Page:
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Walking on Air

A popular Miami face, meteorologist Sam Champion weathers a change of scenery, but keeps South Beach close to his heart.

 

Champion’s Hots: White sand, blue water, waterproof-sunscreen, electric cars

Champion’s Nots: Socks with sandals, year-round allergies, mean people
 

Sam Champion was so identified with Good Morning America and ABC that his announcement last year that he would be decamping to The Weather Channel raised more than a few eyebrows—and not just in New York. After all, he is as familiar on the streets of the Upper West Side and Chelsea as he is on the gym floor of Equinox and the restaurants on Lincoln Road in South Beach. “I’m going to miss my friends,” he says. “But I’m going to be in New York about once a month, and they all promised they would be here. We talk every day.” Champion is also keeping his Miami residence and plans to visit his adopted hometown as often as possible.

Now it’s time for a little Southern exposure, as Champion and his husband, artist Rubem Robierb, get adjusted to life in Atlanta where The Weather Channel and Champion’s show, AMHQ: America’s Morning Headquarters, is based. “My whole family is from western Kentucky and western Tennessee,” he says. “I still have a Southern accent. You just need to get a martini in me. It comes out when I’m around someone else who’s Southern too. When Robin Roberts and I are having a cocktail together, we might as well just be in Mississippi. When I was 6 years old, my parents had these friends who would come over, and I used to run around the house all excited—‘Hey y’all!’—and my accent was so thick they couldn’t understand a word I said. They laugh about me being on television now.”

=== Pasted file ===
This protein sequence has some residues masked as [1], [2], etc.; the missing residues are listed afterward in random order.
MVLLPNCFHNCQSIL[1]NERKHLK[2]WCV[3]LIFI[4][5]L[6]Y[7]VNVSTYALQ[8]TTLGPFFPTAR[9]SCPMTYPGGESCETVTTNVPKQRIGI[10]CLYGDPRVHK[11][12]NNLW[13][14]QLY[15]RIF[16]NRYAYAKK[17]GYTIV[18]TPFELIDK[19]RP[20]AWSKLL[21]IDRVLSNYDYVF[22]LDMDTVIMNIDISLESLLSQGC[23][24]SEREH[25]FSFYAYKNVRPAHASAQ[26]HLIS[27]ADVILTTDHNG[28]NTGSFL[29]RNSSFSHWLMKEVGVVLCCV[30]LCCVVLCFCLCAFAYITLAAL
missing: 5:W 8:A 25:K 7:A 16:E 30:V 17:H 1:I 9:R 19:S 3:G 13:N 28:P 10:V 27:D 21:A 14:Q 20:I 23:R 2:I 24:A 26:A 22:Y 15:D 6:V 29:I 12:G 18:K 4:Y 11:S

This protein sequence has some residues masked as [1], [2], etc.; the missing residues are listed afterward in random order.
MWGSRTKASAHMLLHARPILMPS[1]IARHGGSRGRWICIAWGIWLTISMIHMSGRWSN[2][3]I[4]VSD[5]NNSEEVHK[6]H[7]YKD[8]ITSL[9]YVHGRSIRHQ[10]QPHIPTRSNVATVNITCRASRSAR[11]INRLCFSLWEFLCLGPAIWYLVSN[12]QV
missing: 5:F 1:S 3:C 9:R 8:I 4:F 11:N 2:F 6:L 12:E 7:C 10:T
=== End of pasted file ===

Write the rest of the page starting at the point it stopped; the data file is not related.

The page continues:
If moving back to the South is a homecoming for Champion, it’s new territory for the Brazil-raised Robierb. He’d never set foot in Atlanta until Champion changed jobs, and Robierb had just seen his artistic career take off after considerable buzz at Art Basel last year. “Now he loves it!” says Champion. “He got to pick where we lived. I wanted Buckhead, the big house, the pool, the whole thing.” But Robierb, so at home in pedestrian-friendly South Beach, chose a hood with more texture and foot-traffic: Midtown. “It was the right decision,” Champion says.

Looks like, while our beaches and palm trees may not be around the corner from them anymore, Miami is never too far from their minds.